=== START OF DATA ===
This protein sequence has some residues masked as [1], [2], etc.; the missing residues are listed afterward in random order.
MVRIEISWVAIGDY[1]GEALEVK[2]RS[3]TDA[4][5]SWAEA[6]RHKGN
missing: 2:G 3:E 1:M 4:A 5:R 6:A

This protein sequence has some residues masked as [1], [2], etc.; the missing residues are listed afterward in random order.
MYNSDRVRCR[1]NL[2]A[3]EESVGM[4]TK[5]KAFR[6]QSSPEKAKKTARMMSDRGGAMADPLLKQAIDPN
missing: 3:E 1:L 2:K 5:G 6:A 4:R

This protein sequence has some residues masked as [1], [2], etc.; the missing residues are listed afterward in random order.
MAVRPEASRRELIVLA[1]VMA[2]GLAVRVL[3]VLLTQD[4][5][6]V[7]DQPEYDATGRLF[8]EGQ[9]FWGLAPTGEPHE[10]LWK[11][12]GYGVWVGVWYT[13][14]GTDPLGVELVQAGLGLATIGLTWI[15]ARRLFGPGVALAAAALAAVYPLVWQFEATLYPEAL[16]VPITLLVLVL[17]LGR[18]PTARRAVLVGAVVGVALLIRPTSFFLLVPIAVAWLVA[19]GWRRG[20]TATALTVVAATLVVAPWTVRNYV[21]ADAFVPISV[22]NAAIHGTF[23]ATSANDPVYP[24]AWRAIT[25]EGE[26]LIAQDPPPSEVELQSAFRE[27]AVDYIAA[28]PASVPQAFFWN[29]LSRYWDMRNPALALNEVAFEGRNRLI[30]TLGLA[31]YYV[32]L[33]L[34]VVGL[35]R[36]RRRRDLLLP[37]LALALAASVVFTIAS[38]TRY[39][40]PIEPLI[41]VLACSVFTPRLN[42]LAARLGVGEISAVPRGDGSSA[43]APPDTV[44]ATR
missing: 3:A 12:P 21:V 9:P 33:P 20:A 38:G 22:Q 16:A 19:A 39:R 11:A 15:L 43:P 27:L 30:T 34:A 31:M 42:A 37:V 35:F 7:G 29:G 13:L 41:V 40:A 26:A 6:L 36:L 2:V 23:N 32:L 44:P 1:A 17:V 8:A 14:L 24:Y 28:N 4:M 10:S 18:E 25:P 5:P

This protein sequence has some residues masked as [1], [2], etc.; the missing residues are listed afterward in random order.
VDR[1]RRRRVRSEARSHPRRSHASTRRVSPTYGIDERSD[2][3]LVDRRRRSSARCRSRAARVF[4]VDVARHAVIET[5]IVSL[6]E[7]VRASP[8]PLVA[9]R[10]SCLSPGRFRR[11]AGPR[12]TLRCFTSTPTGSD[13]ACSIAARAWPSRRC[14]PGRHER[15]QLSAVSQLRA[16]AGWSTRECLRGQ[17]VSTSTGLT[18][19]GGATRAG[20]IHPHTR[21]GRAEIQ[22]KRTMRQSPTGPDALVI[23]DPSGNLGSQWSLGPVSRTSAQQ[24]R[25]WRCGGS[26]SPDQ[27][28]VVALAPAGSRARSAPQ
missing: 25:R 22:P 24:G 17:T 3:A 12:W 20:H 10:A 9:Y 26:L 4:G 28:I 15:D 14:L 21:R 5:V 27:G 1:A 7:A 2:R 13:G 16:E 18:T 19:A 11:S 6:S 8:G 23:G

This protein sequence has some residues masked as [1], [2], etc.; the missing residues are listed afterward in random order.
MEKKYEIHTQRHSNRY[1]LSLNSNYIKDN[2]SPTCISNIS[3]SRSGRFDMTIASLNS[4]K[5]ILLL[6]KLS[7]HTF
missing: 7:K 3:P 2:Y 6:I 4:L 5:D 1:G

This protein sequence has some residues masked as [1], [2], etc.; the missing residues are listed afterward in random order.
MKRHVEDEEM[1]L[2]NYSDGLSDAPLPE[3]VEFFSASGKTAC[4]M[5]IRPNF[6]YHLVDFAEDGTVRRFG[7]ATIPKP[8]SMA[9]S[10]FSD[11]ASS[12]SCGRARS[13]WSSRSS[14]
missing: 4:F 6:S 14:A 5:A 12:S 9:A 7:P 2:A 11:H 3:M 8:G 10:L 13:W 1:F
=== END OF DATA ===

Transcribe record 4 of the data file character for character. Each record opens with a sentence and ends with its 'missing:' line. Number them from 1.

This protein sequence has some residues masked as [1], [2], etc.; the missing residues are listed afterward in random order.
VDR[1]RRRRVRSEARSHPRRSHASTRRVSPTYGIDERSD[2][3]LVDRRRRSSARCRSRAARVF[4]VDVARHAVIET[5]IVSL[6]E[7]VRASP[8]PLVA[9]R[10]SCLSPGRFRR[11]AGPR[12]TLRCFTSTPTGSD[13]ACSIAARAWPSRRC[14]PGRHER[15]QLSAVSQLRA[16]AGWSTRECLRGQ[17]VSTSTGLT[18][19]GGATRAG[20]IHPHTR[21]GRAEIQ[22]KRTMRQSPTGPDALVI[23]DPSGNLGSQWSLGPVSRTSAQQ[24]R[25]WRCGGS[26]SPDQ[27][28]VVALAPAGSRARSAPQ
missing: 25:R 22:P 24:G 17:T 3:A 12:W 20:H 10:A 9:Y 26:L 4:G 28:I 15:D 14:L 21:R 5:V 27:G 1:A 7:A 2:R 13:G 16:E 18:T 19:A 11:S 6:S 8:G 23:G